Early on in Martin Scorsese’s historical drama Killers of the Flower Moon, there’s a quiet moment between Ernest Burkhart (Leonardo DiCaprio) and the woman he will eventually marry, Osage heiress Molly (Lily Gladstone). The absorbing way Scorsese stages the drama makes it clear that this relationship will not end well, but the soundtrack is strangely twinkling, as if this were the start of a grand romance.
Then the lyrics kicked in:
…karma is my boyfriend
Karma is a god
Karma is the breeze in my hair on the weekend
Karma’s a relaxing thought
Aren’t you envious that for you it’s not?
I was not, in fact, hearing the late, great Robbie Robertson’s score for Killers of the Flower Moon — I was getting sound bleed from Taylor Swift: The Eras Tour playing next door. And I would continue to get that bleed throughout Killers, because while “Karma” marks the end of The Eras Tour’s set list, the film immediately started running again.
At 169 minutes long, it’s only 37 minutes shorter than Scorsese’s epic, one of the few currently playing movies that get anywhere near the drama’s 206-minute run time. Through conversations with friends and colleagues, posts on social media, and collected observations of theater layouts and showtimes, I learned that I am far from alone.
The sonic power of Taylor Swift: The Eras Tour is bleeding into Martin Scorsese’s meditative masterpiece in a number of multiplexes, creating a miasma of cinematic emotion that neither artist could anticipate.
On the one hand, this is extremely annoying. Part of the reason we go to the theater is because it supposedly allows us to experience movies the way the filmmakers intended, optimally presented in a space that’s free of distractions. Killers of the Flower Moon wrestles with a horrifying true chapter of American history. It’s a quiet and mannered film, perhaps more so than Scorsese fans might expect. Hearing “Blank Space” while the Osage people are getting systematically murdered can feel disrespectful at worst, incongruously funny at best.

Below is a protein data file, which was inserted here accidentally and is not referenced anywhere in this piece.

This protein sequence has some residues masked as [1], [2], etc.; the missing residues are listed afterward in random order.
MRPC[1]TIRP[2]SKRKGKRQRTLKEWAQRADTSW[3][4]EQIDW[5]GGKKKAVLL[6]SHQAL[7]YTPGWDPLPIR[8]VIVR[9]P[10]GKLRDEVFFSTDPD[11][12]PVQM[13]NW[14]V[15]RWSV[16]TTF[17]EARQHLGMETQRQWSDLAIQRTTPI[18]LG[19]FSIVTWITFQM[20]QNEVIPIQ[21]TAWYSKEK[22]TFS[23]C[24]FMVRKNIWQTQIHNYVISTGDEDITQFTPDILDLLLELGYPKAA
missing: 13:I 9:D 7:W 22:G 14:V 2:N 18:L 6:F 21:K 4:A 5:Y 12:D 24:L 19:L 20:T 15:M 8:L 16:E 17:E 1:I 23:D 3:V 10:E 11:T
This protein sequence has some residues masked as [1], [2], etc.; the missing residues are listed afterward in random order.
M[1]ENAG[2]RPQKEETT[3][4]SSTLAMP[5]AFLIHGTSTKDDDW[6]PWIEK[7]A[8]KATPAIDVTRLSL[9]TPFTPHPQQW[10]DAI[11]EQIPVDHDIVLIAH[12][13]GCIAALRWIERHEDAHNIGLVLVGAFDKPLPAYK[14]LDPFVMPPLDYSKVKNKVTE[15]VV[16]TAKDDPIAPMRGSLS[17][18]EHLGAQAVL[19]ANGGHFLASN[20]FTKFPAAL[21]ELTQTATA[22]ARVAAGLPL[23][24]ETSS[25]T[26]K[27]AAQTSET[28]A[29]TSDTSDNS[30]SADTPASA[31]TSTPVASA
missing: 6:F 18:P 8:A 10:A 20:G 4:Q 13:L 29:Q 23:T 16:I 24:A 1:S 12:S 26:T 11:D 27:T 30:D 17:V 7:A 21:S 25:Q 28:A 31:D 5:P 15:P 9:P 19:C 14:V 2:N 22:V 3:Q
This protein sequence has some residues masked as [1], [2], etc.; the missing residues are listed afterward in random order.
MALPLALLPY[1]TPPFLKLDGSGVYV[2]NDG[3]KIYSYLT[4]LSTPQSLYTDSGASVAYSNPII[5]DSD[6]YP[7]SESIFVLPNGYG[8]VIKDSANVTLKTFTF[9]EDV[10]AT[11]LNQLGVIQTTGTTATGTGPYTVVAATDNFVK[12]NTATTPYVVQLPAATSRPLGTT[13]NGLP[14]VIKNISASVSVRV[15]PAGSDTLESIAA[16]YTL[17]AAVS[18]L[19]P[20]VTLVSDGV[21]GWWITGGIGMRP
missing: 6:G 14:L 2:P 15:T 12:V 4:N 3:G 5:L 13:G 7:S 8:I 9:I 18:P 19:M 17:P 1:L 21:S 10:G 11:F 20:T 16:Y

And the sonic overlap itself is kind of amusing. Two wildly different reasons to go to the movies are running together, as “Wildest Dreams” is faintly heard over wide-angle shots of the Oklahoma plains. It’s an offline version of the online media environment, where context collapse is normal, and random juxtaposition can yield darkly comedic results.
I didn’t particularly love watching Killers of the Flower Moon this way, but I didn’t hate it, either. It was like a series of intrusive thoughts I learned to tune out while contemplating something I found engaging and worthwhile. There I was, ruminating on the parasitic nature of white entrepreneurs on Native lands, and unbidden, I would think of that one YouTube video where a guy who did a viral Gollum voice covered “I Knew You Were Trouble,” because I heard a few bars of the song leaking in from the theater next to me during a quieter moment. But I also grew up in a noisy home, so I can rely on muscle memory here.
I don’t think anyone should deliberately try to see Killers of the Flower Moon this way. I don’t believe I got any insight from this aural serendipity that I wouldn’t have gotten had I watched each movie in a more soundproof environment. Someone else might! There could be real The Dark Side of the Rainbow/Another Brick in the WALL-E potential here. Maybe when both movies are available digitally, someone will make a “Killers of the Taylor Moon” cut. Accidentally, in theaters, though? Not ideal.
But I don’t think it’s a reason to stay home. Like The Eras Tour, Killers of the Flower Moon deserves to be seen on the biggest screen possible. The minor inconvenience of occasionally overhearing a track from 1989 (or, God forbid, Reputation) is worth the trade-off. Perhaps theater managers who read this piece — feel free to pass it along if you know any — will take this kind of sound-bleed issue into account, and work to make it less of a normal occurrence. Exhibitors, please take Taylor’s words into account: You need to calm down. You’re being too loud.